Improved Prostate Cancer Diagnosis Using Hybrid Multi-Dimensional MRI - Beyond the Abstract

While prostate MRI is increasingly being used in the diagnosis of prostate cancer, histologic analysis after an invasive procedure (biopsies) remains the gold standard. The Gleason grading system looks at the tissue changes – mainly the changes in the glandular and tissue architecture. However, it is not feasible to image in-vivo at such high resolution using clinical MRI scanners to see these glandular structures or architectural changes. However, along with these tissue architecture changes, numerous studies have shown that there is a change in tissue composition with the presence and increasing Gleason grade of cancer.1,2 Furthermore, we know that these tissue components (stroma, epithelium and lumen) have distinct MRI properties (diffusion and T2 relaxometry) associated with each of these tissue components based on high field preclinical scanner (16T),3 which can be exploited to measure tissue composition changes non-invasively and diagnose prostate cancer. This is the basis of our technique Hybrid Multi-dimensional MRI (HM-MRI) that we have developed at the University of Chicago.

HM-MRI images the prostate over a larger imaging space by changing imaging parameters over multiple dimensions through echo time (T2 weighting) and b-values (diffusion weighting) and use our developed three-compartment prostate tissue model to measure fractional volumes of these tissue compositions non-invasively. Our initial feasibility work published in Radiology showed that it was feasible to measure these fractional volumes of stroma, epithelium, and lumen, and cancers are associated with increased epithelium volume (due to highly proliferating cancers cell that is epithelial in nature) and reduced stroma and lumen space.4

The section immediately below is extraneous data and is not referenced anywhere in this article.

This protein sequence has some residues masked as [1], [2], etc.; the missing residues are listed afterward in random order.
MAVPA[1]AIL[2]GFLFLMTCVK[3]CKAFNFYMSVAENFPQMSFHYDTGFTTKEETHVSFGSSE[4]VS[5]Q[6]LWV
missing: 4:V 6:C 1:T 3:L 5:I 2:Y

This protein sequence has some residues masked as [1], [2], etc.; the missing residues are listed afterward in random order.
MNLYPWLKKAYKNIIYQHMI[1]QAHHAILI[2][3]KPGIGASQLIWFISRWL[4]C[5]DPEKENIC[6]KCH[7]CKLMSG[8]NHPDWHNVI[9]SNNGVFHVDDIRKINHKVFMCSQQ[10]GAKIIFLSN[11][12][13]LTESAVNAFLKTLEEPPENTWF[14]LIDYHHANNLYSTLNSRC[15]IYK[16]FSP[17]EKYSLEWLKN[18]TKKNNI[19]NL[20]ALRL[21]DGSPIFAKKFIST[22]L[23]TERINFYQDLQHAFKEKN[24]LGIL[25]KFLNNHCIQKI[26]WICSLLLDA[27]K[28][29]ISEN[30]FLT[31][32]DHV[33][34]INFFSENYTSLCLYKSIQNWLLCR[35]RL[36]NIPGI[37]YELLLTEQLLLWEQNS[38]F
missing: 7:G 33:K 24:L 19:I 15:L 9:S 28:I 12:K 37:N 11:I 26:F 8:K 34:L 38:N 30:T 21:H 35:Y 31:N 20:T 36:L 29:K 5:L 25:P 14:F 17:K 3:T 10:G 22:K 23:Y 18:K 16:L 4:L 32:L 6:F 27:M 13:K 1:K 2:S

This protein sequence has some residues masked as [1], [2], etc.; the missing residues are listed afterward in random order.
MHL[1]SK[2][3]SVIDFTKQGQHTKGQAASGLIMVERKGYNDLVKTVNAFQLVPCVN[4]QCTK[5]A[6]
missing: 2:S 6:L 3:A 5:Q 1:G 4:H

We validated our non-invasive tissue composition measures from MRI with 3 expert genitourinary pathologists in our work entitled “Histological validation of prostate tissue composition measurement using hybrid multi-dimensional MRI: agreement with pathologists' measures” which was recently published in Abdominal Radiology.5 Our recent work demonstrate that the tissue composition measured non-invasively using HM-MRI matches very closely with the reference standard results from the consensus of 3 expert pathologists. Axial HM-MRI was acquired on 3T MR scanners all combinations of echo times of 57, 70, 150, 200 ms and b-values of 0, 150, 750, 1500 s/mm2, and data were fitted using a 3-compartment signal model using our developed software to generate volumes for each tissue component (stroma, epithelium, lumen). Three experienced genitourinary pathologists independently as well as in consensus reviewed each histology image and provide an estimate of the percentage of epithelium and lumen for regions-of-interest corresponding to MRI. Agreement statistics were performed for tissue composition measured using HM-MRI and reference standard results from pathologists’ consensus. We showed that the agreement in tissue composition measurement using HM-MRI and consensus of pathologists is on par with the inter-raters (pathologists) agreement. This is a step towards ‘virtual pathology’. In addition, high diagnostic accuracy based on high area under the receiver operating characteristic curve using tissue composition measures from HM-MRI and pathologists suggests prostate cancer could be differentiated from benign tissue as indicated by increased epithelium and reduced luminal volume in prostate cancer compared to benign tissue.